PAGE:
Sunday, April 15, 2012


In some circles, the Sunday after Easter is referred to as “Low Sunday.” This always brings a snicker from those who think it applies it to the low attendance in church. Apparently the term came from the fact that the Sunday following the grand and high celebration of Easter Day was bound to be less enthusiastic.

Nevertheless, Easter (the Season, that is) moves on its seven-week journey to Pentecost. During these Great Fifty Days we explore the mystery of the Resurrection of Christ, and its implications for and impacts on each one of us.

During the Easter Vigil, in reaffirming our baptisms, we recited the Apostles’ Creed via a question-and-answer process. One line in it struck me as relevant for Easter reflection, and brought back memories.

When I was but a mere lad learning my way among words and sentences, going to church was an educational event. My dad was often the tutor, pointing out the words in print as they were spoken or sung by the people. It was fun to follow along, exciting to be part of the celebration.

As a succinct statement of the Christian faith, the Apostle’s Creed was a wonderful foundational piece of liturgy for a boy like me. There was a small glitch in it, however. Every time the congregation affirmed their faith using the Creed, they left out a line—I saw it there in the print version in the front of the hymnal: “He descended into hell.” The fugitive line was marked with an asterisk, referring to a simple note stating the obvious: “Some churches omit this.”

At first, from my childish viewpoint, I thought it was omitted because of the swear word it contained. Much later I discovered it was a controversial affirmation, and perhaps misunderstood—worthy at least of some serious consideration.

“The descent of Christ into hell” is controversial probably because there is no broad consensus about what it means. As a theological concept, there are a number of different meanings read into it. As a doctrinal statement, it’s ambiguous.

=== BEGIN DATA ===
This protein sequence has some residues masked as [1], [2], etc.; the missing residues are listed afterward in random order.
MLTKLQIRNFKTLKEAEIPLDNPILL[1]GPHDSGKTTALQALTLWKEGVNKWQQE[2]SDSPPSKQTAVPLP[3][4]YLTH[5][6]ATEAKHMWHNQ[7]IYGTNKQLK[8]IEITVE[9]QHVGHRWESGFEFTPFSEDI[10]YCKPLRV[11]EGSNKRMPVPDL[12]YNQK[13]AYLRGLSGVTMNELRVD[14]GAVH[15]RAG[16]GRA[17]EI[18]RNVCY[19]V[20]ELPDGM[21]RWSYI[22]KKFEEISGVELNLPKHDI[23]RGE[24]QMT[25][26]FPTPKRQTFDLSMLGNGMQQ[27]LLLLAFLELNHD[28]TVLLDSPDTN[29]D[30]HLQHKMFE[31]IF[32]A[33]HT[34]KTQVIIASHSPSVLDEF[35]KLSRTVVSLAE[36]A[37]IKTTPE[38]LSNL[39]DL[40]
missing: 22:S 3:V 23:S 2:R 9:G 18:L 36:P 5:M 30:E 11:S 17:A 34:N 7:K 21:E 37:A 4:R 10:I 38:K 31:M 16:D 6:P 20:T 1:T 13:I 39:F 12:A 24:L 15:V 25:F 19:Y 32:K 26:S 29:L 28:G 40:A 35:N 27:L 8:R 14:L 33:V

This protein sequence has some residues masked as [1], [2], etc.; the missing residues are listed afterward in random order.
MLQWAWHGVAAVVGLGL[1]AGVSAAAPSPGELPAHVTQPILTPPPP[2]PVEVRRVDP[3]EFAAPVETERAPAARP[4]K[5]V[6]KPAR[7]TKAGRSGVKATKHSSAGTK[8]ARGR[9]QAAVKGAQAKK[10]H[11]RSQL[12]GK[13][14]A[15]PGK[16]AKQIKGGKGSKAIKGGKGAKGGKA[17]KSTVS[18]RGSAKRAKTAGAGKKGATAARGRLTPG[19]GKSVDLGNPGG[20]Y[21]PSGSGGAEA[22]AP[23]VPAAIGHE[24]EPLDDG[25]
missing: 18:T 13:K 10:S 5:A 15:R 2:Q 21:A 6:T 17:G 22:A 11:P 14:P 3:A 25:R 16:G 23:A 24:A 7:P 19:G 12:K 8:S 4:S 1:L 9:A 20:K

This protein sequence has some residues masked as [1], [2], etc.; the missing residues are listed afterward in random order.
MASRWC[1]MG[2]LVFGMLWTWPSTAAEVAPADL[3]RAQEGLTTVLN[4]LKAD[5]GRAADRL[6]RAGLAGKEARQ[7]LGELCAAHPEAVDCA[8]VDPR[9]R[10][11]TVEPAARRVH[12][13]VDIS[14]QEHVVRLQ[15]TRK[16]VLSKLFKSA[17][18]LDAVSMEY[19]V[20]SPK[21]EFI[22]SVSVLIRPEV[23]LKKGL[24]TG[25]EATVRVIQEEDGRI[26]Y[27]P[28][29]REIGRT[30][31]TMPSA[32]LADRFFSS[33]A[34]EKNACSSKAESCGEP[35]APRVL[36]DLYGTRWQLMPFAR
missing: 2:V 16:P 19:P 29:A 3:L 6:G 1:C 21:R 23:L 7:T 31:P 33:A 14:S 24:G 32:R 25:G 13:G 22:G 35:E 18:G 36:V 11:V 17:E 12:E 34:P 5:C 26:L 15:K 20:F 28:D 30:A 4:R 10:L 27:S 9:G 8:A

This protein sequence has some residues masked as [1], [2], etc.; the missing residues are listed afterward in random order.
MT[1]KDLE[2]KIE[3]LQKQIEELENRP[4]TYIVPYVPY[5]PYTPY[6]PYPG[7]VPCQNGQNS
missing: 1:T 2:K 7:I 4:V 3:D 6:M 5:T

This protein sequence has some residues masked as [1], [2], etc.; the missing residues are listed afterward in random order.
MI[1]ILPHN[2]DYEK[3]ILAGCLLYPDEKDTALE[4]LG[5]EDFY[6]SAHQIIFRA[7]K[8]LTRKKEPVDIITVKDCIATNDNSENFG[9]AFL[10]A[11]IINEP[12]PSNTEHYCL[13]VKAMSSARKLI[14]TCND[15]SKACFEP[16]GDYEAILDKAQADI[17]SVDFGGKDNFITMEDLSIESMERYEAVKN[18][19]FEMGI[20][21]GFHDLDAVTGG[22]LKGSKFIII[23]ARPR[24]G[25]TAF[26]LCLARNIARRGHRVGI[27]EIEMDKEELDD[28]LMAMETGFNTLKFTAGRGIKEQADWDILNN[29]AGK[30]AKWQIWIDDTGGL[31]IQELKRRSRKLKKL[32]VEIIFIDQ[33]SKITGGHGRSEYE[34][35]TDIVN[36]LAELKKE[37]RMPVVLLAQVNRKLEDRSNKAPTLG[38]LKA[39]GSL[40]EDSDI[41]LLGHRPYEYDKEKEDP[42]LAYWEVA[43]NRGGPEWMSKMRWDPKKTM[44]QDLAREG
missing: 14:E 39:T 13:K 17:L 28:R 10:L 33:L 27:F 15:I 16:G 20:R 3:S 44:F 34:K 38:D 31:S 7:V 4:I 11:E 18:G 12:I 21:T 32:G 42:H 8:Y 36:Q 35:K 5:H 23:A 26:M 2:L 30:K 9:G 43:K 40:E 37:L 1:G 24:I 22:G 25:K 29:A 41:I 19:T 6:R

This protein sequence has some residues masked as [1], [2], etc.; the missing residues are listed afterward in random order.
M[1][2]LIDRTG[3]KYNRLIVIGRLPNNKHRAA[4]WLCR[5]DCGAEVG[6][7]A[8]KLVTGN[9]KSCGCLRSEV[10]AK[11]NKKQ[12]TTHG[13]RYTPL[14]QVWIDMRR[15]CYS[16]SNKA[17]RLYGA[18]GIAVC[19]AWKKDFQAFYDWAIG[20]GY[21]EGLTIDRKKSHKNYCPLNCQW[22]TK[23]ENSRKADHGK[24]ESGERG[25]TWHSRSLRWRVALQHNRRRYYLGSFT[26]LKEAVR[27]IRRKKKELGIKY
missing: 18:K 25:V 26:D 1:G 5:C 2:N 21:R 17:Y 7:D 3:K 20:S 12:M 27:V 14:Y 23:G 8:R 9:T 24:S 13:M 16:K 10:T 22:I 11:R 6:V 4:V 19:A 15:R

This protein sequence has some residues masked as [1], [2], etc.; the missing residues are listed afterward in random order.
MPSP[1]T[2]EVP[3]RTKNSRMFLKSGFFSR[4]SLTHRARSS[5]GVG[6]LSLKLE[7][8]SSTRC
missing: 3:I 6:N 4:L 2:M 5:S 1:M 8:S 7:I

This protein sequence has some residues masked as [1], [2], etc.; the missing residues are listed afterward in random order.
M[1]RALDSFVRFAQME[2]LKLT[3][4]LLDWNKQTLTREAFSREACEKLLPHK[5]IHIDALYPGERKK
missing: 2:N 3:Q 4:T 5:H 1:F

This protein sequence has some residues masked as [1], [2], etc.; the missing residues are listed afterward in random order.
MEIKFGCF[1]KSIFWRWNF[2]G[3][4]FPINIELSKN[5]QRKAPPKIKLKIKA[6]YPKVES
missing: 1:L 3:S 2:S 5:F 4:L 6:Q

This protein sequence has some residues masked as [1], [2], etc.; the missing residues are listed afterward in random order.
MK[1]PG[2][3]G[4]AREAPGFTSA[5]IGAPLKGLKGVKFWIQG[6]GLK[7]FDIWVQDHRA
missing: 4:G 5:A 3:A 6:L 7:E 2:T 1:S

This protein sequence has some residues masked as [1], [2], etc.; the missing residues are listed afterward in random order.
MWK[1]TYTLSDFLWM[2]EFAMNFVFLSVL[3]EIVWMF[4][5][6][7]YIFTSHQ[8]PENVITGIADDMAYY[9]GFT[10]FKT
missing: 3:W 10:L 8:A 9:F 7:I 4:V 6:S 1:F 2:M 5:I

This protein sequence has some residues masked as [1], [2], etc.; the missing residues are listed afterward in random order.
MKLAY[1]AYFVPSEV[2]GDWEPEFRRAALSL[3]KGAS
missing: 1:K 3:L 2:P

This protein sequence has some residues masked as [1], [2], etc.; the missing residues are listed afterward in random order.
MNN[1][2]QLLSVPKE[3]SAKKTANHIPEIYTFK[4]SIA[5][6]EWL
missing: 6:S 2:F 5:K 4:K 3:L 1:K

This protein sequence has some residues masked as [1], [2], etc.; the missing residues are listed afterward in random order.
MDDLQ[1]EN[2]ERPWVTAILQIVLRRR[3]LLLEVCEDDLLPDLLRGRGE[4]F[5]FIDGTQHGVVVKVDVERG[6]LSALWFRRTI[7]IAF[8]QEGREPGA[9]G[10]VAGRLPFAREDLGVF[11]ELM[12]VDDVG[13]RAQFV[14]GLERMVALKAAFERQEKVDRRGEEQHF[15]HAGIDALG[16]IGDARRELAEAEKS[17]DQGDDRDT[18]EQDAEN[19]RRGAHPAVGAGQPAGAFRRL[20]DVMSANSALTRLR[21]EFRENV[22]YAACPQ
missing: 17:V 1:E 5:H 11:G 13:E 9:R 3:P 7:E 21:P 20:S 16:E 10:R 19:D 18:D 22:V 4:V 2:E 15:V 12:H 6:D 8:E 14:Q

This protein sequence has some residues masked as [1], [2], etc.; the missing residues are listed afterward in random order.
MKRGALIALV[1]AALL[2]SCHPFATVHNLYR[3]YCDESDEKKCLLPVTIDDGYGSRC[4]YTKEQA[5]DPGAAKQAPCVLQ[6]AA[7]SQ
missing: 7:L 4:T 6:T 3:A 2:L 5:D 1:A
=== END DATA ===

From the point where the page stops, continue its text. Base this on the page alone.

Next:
For some it’s a statement about the hell of death’s agony that Christ experienced—an extension of the redundant statement that he was “crucified, dead, and buried.” It was one more way of saying he was really dead, dead, dead, all the way down dead—to heighten the impossibility of such a dramatic event as his resurrection.

Christ’s descent into hell has also been noted as the sign of his enduring complete separation from God on our behalf, and that his resurrection is an even more dramatic restoration of his and our relationship to God.

For others, “hell” is a translation of the Greek Hades, the place where the dead abide, both the godly and ungodly. The idea is suggested here that Christ descended to bring back those of history who were God’s servants, just as he brought Lazarus back from the dead. Orthodox icons picture Jesus lifting Adam and Eve out of their tombs.

Maybe it meant that he went also to give the ungodly one more chance, proclaiming his Good News to the lost so they might be found again and caught up in the embrace of God.

Christ’s going down to the dead is also understood metaphorically, reminding us that there is nowhere Christ will not go to bring us out of the tombs of death that threaten to box us in, and give us resurrection in our own lives.

Nevertheless, precious few sermons have been preached on this line of the creed (I confess neglecting it), and it hasn’t attracted a lot of academic theological analysis either. The descent of Christ to the dead might be thought a minor theological point, but there it is in the Creed.

Perhaps the statement’s ambiguity is its virtue. It calls us, as does the rest of the Creed, and the Nicene Creed as well, to find application of our affirmed faith to the lives we live. We are summoned to explore another dimension of the mystery of life and death—and resurrection—that we see in Jesus Christ.

Does your church include the phrase, “He descended into hell” in the Apostles’ Creed? What do you understand it to mean? Would you prefer to include it in the Creed or omit it? Why?

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